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ATM: In Case It Doesn’t Work Out at GM: Part II

| June 3rd, 2021

Yesterday I profiled five candidates to replace Ryan Pace, should this season not work out. Today, five more.


Joe Hortiz, Ravens Director of College Scouting

The latest in a long line of highly thought of Ravens executives. Hortiz has helped build a roster that has been among the best in the league annually.

The Ravens have had a completely different philosophy than the Bears, in that they’re usually trading back, but they’ve still been able to add quality talent, especially on the defensive side of the ball.

Like many before him, Hortiz just may want to stick in Baltimore where executive life seems to be pretty nice.


Champ Kelly, Bears Assistant Director of Player Personnel

Kelly is going to be a GM in the near future, so why not the Bears?

While Pace may lose his job, there seems to be a general consensus that the Bears have a lot of talent in their front office and Kelly is a big part of everything they do. To top it off, he has GM experience, though in a different league.

Kelly was a huge part of building the Denver Broncos Super Bowl teams with Peyton Manning. We never truly know what each person does in a front office, but Kelly is well-respected in league circles for his work with the Bears and Broncos.


Milt Hendrickson, Packers Director of Football Operations

While working with the Baltimore Ravens from 2005-18, Hendrickson developed a reputation in league circles as an offensive line guru, but that isn’t the only way he worked his way up to Brian Gutekunst’s right hand man in Green Bay.

Hendrickson and Gutekunst go back to coaching together at University of Wisconsin-La Crosse, but had been separated since 2004 when both were with the Packers. Hendrickson learned from Ozzie Newsome and certainly could assemble a staff to help build the defense and the rest of the team.

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The Justin Paradigm: When Thinking About the 2021 Bears, Consider the 2020 Chargers.

| May 20th, 2021


In 2020, they went 7-9, with some inexplicable losses.

They finished third in their division.

At the end of the season, they fired their head coach.

Their campaign, in terms of results, in terms of the scores of the contests, was a failure.

But a cursory glance at the Los Angeles Chargers blogosphere, followed by a survey of national media types (especially Mays and Tice at The Athletic), would lead one to a very different conclusion. Optimism abounds. Hope reigns. Everything’s coming up roses.  (Or pick another showtune, if ya like.)

The reason is simple. In the 2020 NFL Draft, they drafted a kid called Justin to play quarterback. And in the aforementioned season, Herbert proved he’s their long-term answer at the position. When you get that question right, the others seem far less important.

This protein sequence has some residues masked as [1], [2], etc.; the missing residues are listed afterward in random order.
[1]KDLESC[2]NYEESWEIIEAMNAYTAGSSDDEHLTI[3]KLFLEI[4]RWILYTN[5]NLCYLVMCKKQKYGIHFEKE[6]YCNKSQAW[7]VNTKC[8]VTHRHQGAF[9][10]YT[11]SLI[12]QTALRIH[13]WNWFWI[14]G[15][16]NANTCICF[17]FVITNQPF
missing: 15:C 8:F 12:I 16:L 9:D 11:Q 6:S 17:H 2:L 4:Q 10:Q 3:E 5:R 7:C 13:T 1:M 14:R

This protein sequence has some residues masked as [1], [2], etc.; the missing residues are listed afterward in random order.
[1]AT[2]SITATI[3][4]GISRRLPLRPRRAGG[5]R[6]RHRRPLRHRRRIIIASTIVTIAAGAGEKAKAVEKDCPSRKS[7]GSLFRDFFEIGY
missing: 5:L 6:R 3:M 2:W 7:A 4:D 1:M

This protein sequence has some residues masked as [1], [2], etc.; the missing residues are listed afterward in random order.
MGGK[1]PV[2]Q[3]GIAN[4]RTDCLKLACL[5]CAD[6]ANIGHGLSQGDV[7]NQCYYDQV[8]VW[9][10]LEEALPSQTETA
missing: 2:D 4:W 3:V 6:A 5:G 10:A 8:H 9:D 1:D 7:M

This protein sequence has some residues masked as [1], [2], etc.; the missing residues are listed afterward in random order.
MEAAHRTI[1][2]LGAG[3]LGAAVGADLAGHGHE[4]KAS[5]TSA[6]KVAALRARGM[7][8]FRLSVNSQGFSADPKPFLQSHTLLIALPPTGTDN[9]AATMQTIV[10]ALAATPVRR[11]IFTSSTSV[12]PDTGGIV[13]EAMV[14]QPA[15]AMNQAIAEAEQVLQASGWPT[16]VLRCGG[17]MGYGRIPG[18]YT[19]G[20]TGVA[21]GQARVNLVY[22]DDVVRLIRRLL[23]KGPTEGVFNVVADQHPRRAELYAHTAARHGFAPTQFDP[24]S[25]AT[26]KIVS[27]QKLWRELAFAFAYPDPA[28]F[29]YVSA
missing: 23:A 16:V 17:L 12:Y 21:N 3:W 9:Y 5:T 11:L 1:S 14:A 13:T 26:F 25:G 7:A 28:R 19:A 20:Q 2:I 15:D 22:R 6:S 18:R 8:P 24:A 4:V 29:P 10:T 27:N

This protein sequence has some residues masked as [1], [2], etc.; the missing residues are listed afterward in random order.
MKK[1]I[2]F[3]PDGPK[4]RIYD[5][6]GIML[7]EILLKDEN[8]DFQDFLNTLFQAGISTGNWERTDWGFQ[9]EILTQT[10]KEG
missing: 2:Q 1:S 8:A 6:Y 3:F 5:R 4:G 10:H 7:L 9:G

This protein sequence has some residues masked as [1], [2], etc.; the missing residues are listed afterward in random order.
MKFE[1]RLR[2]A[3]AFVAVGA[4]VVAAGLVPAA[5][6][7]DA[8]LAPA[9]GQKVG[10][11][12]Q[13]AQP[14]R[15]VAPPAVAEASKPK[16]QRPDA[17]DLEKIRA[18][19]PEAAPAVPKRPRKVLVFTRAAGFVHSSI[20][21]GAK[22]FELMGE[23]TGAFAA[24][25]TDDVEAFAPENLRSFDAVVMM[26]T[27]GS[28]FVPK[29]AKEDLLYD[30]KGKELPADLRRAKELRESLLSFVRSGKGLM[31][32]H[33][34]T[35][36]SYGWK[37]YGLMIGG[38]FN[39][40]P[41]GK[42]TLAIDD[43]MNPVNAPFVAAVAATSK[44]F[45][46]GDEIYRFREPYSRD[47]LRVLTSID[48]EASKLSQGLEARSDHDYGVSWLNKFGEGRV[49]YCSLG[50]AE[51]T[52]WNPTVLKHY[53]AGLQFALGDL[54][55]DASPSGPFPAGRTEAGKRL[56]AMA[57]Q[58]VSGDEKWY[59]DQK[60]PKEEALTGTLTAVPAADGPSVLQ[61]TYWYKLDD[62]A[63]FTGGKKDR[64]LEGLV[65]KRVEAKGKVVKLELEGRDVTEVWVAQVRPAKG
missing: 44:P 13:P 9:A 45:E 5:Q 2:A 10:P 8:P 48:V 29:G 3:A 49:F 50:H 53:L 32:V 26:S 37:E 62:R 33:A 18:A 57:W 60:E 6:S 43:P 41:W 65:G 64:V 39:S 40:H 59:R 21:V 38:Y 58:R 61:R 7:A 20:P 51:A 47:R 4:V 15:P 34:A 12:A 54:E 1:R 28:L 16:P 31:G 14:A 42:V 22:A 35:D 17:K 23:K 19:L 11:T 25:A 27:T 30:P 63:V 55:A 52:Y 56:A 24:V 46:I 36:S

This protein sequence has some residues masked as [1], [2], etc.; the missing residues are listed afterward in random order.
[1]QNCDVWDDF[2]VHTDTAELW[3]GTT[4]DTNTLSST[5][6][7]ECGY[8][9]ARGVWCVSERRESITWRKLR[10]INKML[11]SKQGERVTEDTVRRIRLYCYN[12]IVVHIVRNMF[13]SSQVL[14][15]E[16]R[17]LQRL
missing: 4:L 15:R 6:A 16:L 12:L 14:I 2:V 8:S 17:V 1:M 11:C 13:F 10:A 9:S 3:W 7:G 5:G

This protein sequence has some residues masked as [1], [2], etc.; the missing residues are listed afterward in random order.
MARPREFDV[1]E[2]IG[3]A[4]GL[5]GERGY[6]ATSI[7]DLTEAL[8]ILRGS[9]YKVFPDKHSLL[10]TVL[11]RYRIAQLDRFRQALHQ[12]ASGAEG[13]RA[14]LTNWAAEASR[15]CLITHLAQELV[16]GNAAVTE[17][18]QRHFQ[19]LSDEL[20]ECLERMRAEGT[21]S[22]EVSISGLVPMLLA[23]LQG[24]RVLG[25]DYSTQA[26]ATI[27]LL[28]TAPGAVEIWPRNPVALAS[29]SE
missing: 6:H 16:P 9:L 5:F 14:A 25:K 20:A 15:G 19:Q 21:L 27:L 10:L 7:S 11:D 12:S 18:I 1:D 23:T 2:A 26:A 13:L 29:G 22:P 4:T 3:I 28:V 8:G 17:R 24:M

This is the objective for the 2021 Chicago Bears. Sure, we will all want them to win as many games as possible. (Without a first round pick, losing has 0% value.) Sure, we’d like them to be as entertaining as humanly possible; a seemingly difficult ask for this offense over the last few seasons, as they staged one colossal bore after another on the back of an incompetent quarterback.  And sure, we’d love to see some of these high-priced defenders (Mack, Quinn, Jackson…etc.) play up to their contracts.

But none of that matters when it comes to long-term projections for this organization. What matters is the kid called Justin they drafted to play quarterback. What matters is sitting here on May 20th of NEXT year, knowing the Bears have their man at the most important position in team sports.

If they do, their championship “window” opens in 2022. And it doesn’t close for a decade.

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Things To Consider With Tonight’s Schedule Release

| May 12th, 2021


The NFL has turned everything into a television program. And who can blame them? The NFL Draft now does better ratings than almost every other sporting contest AND the damn Academy Awards. (How in the hell did that happen?)

The schedule release does not have the same ratings appeal for two reasons: (1) every local beat leaks the schedule as the day goes on and (2) we consume the schedule in one shot, in about 30 seconds, and then sort of move on.

Three things I’ll be watching with the release tonight at 8 PM ET.

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Number One. Where is the Bears bye?

With a seventeen-game schedule, most teams will be hoping their bye lands as close to the middle of the season as possible. A Week 4 or Week 5 bye leaves a long stretch of uninterrupted football (barring wildcard weekend off) in order to get to the Super Bowl.

But for the Chicago Bears the bye is entirely about one thing: Justin Fields. If the Bears stick with their current plan, and give Andy Dalton the opener, the bye will be every fan’s target to get Fields on the field. A few questions should be asked.

  • What’s the difficulty level of the schedule pre-bye? If the Bears face a murderer’s row of teams and are likely to be going into the bye with a losing record, the transition to Fields will be far easier to execute.
  • Who is the opponent post-bye? If I was making the NFL schedule, I would have the Bears at home to the Lions after their bye. Soft team, terrible defense, crazy atmosphere on the lakefront. (I know right now you’re thinking, “That’s brilliant! He SHOULD make the schedule!” You are right.)

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